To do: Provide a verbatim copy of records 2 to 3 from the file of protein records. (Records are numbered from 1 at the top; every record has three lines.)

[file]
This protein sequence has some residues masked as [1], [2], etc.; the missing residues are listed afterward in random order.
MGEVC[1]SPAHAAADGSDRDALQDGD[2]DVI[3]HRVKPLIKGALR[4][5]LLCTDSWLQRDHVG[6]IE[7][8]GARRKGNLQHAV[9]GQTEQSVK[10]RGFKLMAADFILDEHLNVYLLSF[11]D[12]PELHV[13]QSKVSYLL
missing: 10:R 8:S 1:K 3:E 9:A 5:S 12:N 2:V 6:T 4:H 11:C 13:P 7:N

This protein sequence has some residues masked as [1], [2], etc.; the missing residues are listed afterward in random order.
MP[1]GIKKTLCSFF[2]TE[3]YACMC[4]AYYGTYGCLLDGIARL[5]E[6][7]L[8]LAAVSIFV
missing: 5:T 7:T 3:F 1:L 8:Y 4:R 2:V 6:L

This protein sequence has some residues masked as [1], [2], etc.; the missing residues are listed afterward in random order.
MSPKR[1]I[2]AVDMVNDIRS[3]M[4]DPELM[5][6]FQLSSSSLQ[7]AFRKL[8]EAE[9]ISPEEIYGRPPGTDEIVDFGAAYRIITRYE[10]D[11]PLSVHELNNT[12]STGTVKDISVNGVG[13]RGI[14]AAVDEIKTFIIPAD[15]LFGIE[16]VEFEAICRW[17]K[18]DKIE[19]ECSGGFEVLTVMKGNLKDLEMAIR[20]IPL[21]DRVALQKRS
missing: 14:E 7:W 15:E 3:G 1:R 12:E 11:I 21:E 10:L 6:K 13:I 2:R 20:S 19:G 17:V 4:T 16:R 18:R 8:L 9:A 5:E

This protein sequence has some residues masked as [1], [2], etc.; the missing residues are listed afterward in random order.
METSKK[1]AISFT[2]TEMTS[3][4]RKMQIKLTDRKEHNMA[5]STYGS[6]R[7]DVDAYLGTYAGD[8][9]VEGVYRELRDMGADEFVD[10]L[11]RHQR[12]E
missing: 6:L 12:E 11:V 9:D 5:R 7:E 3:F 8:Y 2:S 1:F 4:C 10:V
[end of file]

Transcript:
This protein sequence has some residues masked as [1], [2], etc.; the missing residues are listed afterward in random order.
MP[1]GIKKTLCSFF[2]TE[3]YACMC[4]AYYGTYGCLLDGIARL[5]E[6][7]L[8]LAAVSIFV
missing: 5:T 7:T 3:F 1:L 8:Y 4:R 2:V 6:L

This protein sequence has some residues masked as [1], [2], etc.; the missing residues are listed afterward in random order.
MSPKR[1]I[2]AVDMVNDIRS[3]M[4]DPELM[5][6]FQLSSSSLQ[7]AFRKL[8]EAE[9]ISPEEIYGRPPGTDEIVDFGAAYRIITRYE[10]D[11]PLSVHELNNT[12]STGTVKDISVNGVG[13]RGI[14]AAVDEIKTFIIPAD[15]LFGIE[16]VEFEAICRW[17]K[18]DKIE[19]ECSGGFEVLTVMKGNLKDLEMAIR[20]IPL[21]DRVALQKRS
missing: 14:E 7:W 15:E 3:G 1:R 12:E 11:I 21:E 10:L 6:K 13:I 2:R 20:S 19:G 17:V 4:T 16:R 18:R 8:L 9:A 5:E